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“Mad Max” Scherzer Gets Another Chance at a World Series Ring

The Nats’ Game 1 starter is a fan favorite in Washington, D.C., beloved as much for his strikeouts as for his hypercompetitive intensity. At 35 years old, he’s hoping to achieve the October success that’s eluded him in his career.

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Max Scherzer can’t hold still.

Not that his teammates can either, having just returned to their Nats Park clubhouse after punching Washington’s first-ever ticket to the World Series. But while Scherzer’s teammates have mostly settled into a medley of celebration—a shirtless Brian Dozier lofts the gleaming edge of the NLCS trophy toward Stephen Strasburg’s upturned face and tips beer in before leading a singalong to Dozier’s signature “Calma”; others dance in the center of the room, streams of beer shooting through the air and down onto teammates’ backs and heads—the pitcher seems unable to choose a celebration, so he hurries between them all.

One minute, he’s bounding through the locker room, custom goggles—one blue eye, one amber-brown in reference to his distinctive heterochromia—shining; the next, he agrees to do an interview, but seemingly can’t bear to hold still even for that, so dances in place before the microphone. When a passing teammate empties a bottle of beer over his head, he whoops and punches the air. Soaked through with beer and champagne, he suddenly rushes out the clubhouse’s front door, returning a minute later pulling along his wife, Erica May-Scherzer. The two dance, beaming and moving briefly in tandem, Erica pulling Max in for a kiss on the cheek before he hurries back into the soggy thick of it all. He can’t stop smiling. He can’t stop moving.

“We just believe we have the mojo and we can win,” Scherzer said earlier this month, and so far, he hasn’t been wrong.

On Tuesday, Scherzer will pitch the first game of the World Series in Houston, aiming to continue what has thus far been an electric October. Two of his postseason starts—the wild-card game against the Brewers and Game 4 of the NLDS against the Dodgers—have been elimination games; in both, he gave up home runs in the first inning (two to Milwaukee, one to Los Angeles), before stifling the teams the rest of the game; Washington won both. In Game 2 of the NLCS, he didn’t give up a hit to St. Louis until the seventh inning.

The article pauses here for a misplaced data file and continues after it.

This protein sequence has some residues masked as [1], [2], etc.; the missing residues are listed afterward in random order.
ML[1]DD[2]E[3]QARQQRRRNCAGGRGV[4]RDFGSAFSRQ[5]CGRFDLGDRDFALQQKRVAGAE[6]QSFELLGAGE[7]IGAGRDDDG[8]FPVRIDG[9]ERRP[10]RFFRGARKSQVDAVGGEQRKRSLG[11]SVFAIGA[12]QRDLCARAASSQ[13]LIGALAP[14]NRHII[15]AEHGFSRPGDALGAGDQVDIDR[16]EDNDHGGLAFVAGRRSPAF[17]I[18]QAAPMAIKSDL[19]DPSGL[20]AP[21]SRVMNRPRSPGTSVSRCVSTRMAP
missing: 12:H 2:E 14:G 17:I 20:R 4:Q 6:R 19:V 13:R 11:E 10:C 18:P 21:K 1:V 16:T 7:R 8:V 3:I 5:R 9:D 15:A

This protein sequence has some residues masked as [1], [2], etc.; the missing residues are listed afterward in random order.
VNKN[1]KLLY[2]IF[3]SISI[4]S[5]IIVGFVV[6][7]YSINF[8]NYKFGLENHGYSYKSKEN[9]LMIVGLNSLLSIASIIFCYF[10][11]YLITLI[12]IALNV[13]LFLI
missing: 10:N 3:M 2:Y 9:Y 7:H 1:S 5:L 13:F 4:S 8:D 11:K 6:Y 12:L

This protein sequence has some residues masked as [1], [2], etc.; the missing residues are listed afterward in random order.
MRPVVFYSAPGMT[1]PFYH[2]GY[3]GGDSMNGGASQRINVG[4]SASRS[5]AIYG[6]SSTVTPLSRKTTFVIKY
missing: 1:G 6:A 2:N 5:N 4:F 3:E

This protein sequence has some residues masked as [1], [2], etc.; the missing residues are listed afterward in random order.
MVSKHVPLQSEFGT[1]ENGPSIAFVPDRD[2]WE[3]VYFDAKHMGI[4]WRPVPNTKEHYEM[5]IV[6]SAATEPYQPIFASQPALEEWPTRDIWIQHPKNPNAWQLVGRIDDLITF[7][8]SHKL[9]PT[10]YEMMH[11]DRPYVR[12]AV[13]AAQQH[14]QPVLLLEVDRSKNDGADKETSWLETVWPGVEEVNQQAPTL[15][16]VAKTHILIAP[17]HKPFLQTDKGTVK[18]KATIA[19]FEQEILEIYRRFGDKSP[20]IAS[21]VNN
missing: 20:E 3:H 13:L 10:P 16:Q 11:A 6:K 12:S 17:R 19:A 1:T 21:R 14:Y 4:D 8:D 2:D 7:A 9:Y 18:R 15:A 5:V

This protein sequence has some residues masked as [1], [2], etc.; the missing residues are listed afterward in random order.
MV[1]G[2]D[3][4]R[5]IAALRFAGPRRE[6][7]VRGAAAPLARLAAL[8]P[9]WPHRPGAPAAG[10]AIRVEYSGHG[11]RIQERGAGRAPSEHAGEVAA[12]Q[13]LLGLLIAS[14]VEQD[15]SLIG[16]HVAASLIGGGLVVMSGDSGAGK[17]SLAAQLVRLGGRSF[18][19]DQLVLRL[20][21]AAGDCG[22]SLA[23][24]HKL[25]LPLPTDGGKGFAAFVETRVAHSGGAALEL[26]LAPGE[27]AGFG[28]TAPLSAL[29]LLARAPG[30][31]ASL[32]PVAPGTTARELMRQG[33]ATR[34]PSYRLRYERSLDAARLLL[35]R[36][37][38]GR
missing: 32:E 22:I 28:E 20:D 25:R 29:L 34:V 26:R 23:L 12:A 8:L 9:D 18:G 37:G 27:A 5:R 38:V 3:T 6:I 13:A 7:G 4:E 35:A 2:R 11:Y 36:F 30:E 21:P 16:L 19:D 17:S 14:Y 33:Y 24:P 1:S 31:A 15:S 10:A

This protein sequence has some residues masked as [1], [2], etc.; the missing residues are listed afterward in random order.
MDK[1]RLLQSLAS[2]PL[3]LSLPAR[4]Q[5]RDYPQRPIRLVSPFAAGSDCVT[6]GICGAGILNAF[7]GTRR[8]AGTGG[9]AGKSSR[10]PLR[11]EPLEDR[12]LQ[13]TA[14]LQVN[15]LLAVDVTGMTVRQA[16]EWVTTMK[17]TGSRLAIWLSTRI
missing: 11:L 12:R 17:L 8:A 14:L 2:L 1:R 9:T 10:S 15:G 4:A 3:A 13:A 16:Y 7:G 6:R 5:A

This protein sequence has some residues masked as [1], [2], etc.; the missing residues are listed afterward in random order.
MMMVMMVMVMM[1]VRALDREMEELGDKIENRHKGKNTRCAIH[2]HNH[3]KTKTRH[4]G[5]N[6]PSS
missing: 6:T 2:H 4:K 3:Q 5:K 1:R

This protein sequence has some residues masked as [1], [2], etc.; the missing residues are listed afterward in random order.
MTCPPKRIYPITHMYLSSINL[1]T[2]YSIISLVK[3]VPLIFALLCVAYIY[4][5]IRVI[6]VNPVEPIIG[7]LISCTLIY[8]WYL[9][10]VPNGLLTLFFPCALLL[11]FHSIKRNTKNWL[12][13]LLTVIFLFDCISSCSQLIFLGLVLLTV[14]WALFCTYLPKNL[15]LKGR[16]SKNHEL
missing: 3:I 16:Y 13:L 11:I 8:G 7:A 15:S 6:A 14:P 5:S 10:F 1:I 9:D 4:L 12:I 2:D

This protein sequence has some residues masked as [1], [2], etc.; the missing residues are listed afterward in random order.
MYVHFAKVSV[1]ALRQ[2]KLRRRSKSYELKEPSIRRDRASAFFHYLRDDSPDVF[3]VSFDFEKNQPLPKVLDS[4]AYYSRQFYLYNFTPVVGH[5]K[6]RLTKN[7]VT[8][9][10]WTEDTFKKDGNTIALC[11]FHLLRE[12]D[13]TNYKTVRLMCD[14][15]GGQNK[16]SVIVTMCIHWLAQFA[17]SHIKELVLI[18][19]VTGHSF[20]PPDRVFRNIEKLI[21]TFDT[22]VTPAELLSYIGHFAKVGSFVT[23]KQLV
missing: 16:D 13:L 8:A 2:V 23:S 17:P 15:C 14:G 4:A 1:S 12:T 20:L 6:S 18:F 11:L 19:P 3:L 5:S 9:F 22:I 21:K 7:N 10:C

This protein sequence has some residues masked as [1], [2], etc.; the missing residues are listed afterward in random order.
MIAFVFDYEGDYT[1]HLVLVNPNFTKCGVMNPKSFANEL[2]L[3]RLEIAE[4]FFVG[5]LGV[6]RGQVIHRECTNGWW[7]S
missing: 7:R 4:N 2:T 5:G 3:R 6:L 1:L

At 35, Scherzer has accomplished nearly everything a Major League pitcher can. He has won the Cy Young Award three times and had a 2019 campaign that makes him a candidate for no. 4; he’s an odds-on favorite for the Hall of Fame. He has also become the face of his franchise in a decidedly literal way: The Nats Park outfield features a supersized image of Scherzer’s eyes; when he pitches, the team floods the park’s screens with the same picture, Ks lurking in the center of either pupil. He is a fan favorite, beloved as much for those Ks as for his hypercompetitive intensity, a trait that has earned him the nickname “Mad Max.” After the Nats won the NLCS, Scherzer jerseys sold out across the D.C. area.

This is Scherzer’s second World Series. The first came seven years ago with Detroit—a lifetime ago, almost, before Scherzer had added a lethal cutter to his repertoire. That team was swept by San Francisco, no thanks to Scherzer’s efforts in Game 4, in which he gave up three runs over six and 1/3 innings, only to have the Giants score the go-ahead run to win the series in the 10th.

Aníbal Sánchez, now Scherzer’s counterpart in the Washington rotation, was also on that Detroit team. He concedes that Scherzer is “a hyper person,” as he put it last week, which is putting it rather lightly: On the nights this month that Scherzer hasn’t pitched, he has generally been seen pacing the Nationals dugout, seemingly just on the verge of begging manager Davey Martinez for a chance to get in the game.

This part of his game is nothing new. “The whole snarling thing, he would do that in fall ball games, even if there was nothing on the line,” college teammate Dan Pietroburgo recently told The Athletic. In June, Scherzer went so far as to shout down Martinez for daring to try to pull him after 117 pitches; a month later, he bolted out of the dugout to celebrate an Adam Eaton walk-off victory—with the only problem being that it was only the eighth inning.

It would be wrong to say that this season presented a brush with mortality for Scherzer, but it did at least present a brush with being 35. In July, the pitcher tweaked his back, costing him an appearance in the All-Star Game. That was followed by bursitis in a shoulder and then a rhomboid strain. In the end he lost the better part of two months to two stints on the injured list—as many times as he had been on the IL in his entire first decade in the majors. His endurance as one of the sport’s best pitchers is remarkable. It’s also not forever.

Scherzer came to Washington partly in the hopes of finally winning the ring that eluded him in Detroit; until this year, his team had failed to make it past the NLDS. But now, at last, he had another chance—perhaps his best chance, and likely one of his last.

Last week, as the Nationals clinched their World Series berth, he ran to join the dog pile forming around home plate. He had farther to go than most of his teammates: He was in the bullpen, just in case.